Hey all! Coming back at ya with part 2! Last time we upgraded Octoprint to python 3 and made our printer run a lot quieter. This time around, its all about precision. Not just your naked eye, close enough, horse shoe hand grenade precision. I’m talking electron microscope, NASA caliper, laser guided, down to the quark precision. True Level.
We Must Level Z-Print!
So what the hell is a Z-axis kit? Well, on an Ender 3, there is only one Z-axis motor to move the print head up and down. This motor is only on one side of the frame. For most printing this is fine, but for really detailed prints, it causes a slight slant. When the Z-axis motor moves up or down, it tends to pull the horizontal bar that the hot end runs across. The effect is the bar ends up higher on one side when moving up, and lower when moving down.
To solve this, we install a secondary Z-axis motor and threaded rod to balance the vertical movement. The idea is the motors work in unison, zeroing out any slanting that would occur.
Doing Zeeeeeeee Level Install
The install is fairly straight forward. It involves basically the same level of tear down as it did to install the new main board. The kit includes a secondary Z-axis motor, mounting bracket for the motor and rollers, a mounting plate for the power supply, and a threaded rod. The wiring changes a bit too, since power is run between both motors now.
Not to mention with the PSU changing locations on the frame, all of the Pi, volt regulator and relay wiring needs to also be rerouted. After its all installed, before attaching the motor bracket to the frame, its important to be level. Otherwise, this the threaded rods out of sync, you will always have a slant. The kit comes with a little bubble level, which is a nice perk.
And with that, we no longer have slanted prints. But is this true level? Is this really as good as it gets? Far from it. We’re only just getting started. Next, we need to install the Auto Bed Leveler!
Taking Leveling to Whole New Level
The Auto Bed Leveler, aka the Creality CR Touch, is a complete game changer. Its a little probe that attaches to the hot end and probes around the bed before a print. It then figures out how to auto adjust the Z motors during the print to make the job completely level. So as the hot end moves across the bed, the z motors are ever so slightly adjusting themselves to keep the print perfectly level.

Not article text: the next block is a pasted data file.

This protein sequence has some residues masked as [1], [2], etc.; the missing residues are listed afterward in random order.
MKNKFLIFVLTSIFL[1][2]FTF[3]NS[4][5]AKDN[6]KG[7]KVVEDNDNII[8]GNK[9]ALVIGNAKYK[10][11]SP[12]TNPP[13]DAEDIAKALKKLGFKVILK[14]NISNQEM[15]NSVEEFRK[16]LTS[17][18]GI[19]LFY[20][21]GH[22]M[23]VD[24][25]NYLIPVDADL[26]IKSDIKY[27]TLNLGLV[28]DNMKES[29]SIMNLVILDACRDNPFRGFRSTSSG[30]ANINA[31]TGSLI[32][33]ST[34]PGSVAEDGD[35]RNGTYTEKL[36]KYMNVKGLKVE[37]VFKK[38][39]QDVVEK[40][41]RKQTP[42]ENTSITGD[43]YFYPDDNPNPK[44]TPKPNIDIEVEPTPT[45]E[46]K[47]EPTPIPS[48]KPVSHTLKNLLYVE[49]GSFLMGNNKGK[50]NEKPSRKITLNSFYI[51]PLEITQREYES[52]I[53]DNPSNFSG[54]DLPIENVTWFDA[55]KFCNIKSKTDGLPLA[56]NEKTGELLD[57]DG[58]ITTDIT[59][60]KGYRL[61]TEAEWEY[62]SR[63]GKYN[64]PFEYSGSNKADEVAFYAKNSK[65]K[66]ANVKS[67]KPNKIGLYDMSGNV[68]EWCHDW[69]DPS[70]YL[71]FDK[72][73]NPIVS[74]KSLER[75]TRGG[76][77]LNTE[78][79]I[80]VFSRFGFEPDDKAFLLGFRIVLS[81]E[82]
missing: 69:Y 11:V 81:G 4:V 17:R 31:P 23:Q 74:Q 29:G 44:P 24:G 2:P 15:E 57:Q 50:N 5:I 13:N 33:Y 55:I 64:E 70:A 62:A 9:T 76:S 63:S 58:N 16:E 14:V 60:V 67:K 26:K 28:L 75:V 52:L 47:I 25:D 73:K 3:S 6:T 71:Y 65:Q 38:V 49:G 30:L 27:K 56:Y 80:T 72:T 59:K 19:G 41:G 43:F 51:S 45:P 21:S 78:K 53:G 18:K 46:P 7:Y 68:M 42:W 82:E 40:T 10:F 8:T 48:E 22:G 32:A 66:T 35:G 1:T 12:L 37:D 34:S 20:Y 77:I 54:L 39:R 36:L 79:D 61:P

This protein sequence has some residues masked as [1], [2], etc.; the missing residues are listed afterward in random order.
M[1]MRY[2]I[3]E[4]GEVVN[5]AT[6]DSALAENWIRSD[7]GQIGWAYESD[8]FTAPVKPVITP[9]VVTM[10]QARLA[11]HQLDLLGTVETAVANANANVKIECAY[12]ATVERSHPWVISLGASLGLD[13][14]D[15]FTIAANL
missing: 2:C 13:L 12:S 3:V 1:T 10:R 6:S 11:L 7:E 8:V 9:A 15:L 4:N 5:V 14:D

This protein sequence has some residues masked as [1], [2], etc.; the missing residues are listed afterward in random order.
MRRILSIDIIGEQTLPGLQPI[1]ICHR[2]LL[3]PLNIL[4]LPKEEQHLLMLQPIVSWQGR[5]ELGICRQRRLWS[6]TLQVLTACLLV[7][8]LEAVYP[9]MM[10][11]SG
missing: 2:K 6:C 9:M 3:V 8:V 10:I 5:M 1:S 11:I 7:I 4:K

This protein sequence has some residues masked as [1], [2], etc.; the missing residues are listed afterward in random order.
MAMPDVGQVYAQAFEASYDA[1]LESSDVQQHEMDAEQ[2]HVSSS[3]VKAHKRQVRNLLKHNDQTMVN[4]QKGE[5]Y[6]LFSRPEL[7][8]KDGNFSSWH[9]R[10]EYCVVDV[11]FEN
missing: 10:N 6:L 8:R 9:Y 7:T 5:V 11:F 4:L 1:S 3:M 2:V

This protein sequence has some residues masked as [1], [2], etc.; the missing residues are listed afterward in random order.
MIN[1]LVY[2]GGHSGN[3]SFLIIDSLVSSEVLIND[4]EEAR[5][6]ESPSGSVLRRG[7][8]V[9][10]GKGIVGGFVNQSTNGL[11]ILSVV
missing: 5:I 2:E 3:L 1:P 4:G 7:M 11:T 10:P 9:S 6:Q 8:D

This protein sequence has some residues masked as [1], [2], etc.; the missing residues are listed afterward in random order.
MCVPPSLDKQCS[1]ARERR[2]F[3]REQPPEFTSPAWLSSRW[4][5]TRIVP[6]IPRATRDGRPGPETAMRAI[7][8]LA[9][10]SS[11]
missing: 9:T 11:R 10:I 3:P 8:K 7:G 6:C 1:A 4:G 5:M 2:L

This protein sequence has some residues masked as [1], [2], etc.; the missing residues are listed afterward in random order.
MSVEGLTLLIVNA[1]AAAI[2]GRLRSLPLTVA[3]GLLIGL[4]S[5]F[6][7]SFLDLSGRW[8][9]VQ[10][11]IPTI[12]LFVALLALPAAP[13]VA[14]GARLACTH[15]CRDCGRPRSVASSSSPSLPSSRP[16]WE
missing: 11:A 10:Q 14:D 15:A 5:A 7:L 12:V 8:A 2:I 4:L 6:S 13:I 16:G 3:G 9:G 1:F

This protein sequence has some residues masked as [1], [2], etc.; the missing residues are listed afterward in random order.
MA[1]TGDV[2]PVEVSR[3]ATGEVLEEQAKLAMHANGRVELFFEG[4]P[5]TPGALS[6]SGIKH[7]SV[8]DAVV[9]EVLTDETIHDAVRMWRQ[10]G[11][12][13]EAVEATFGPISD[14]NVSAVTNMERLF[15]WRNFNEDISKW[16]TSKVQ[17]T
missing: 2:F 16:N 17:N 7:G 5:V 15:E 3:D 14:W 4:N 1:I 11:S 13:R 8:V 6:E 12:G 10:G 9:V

First, lets get the probe installed. Like I mentioned, its attached to the hot end, via a bracket on the left side. The wiring follows the amp wires back to the control board under the printer. This time, I didn’t have to completely dismantle the frame.
Lastly, the Z stop switch need to be removed. This is because the probe will now act as the stopper, telling the printer where Z 0 is. That’s it for hardware, software is a tad more tricky…
Try not to brick your printer! 🙂
Yeah, flashing firmware… yay… Like walking through a minefield and praying that the instructions you are following are not about to make you do something irreversible. What got me through it is read everything like 6 times, then say fuck it and pick one.
No but seriously, here are the steps that got me through it.
- Go to the CR Touch on Creality’s Website
- Scroll down till you see the description, then go to the downloads tab
- Follow the link for the CR Touch firmware download, it should open Google drive
- Find CR Touch, then your printer, then download the zip files (for me I used version 4.2.7)
- You’ll also want to download the CR Touch manuel PDF
- After extracting, load the bin file onto a micro SD card to feed into the printer
- Power off the printer, insert the SD Card and power the printer back on
- Let the firmware update process
- If it worked, pat yourself on the back and have a celebratory drink 🙂